In exploring the India-Pakistan dispute over the Siachen Glacier (called the “highest battleground on Earth”), we came across the word “oropolitics.” According to Joydeep Sircar, who coined the term in the early 1980s, it refers to the “political aspect and use of mountains and mountaineering.” This word, a paragon of the English language, merits the creation of a “word of the day” post to accommodate it.
In the case of the Siachen territorial dispute, the word was needed to describe the phenomenon of Indians and Pakistanis organizing mountaineering expeditions to the peaks surrounding the glacier, as a thinly disguised (though thickly-cloaked) way of laying claim to the glacier. Who owned the glacier was left unhelpfully vague by the 1972 Shimla Agreement, brokered by the UN, which quaintly stated that from the coordinate NJ9842, the boundary between India and Pakistan would proceed “thence north to the glaciers.” It might as well have stated “there be dragons.”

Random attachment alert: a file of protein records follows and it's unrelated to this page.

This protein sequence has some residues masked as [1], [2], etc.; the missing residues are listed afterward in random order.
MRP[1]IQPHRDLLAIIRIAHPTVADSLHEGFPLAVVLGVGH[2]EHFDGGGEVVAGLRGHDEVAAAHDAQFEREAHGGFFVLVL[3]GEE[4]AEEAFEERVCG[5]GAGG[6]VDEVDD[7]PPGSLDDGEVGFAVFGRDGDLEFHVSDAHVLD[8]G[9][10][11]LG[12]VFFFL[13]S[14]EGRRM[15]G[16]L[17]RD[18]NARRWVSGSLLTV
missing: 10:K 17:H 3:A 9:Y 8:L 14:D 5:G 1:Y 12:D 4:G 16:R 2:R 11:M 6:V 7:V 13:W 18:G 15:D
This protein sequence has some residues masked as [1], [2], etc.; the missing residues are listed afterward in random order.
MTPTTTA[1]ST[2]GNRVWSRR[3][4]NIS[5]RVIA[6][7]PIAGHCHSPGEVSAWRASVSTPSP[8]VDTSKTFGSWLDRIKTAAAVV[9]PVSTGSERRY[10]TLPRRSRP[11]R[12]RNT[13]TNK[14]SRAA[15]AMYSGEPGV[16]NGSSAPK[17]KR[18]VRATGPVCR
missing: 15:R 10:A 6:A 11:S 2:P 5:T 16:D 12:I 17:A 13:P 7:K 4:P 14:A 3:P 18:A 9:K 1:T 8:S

Since then, mountaineering expeditions designed to further claims to disputed territories have become common enough to warrant the acceptance of a new word to describe the practice:
UPDATE: Joydeep “Sircar” was previously spelled “Sicar”. This has been corrected.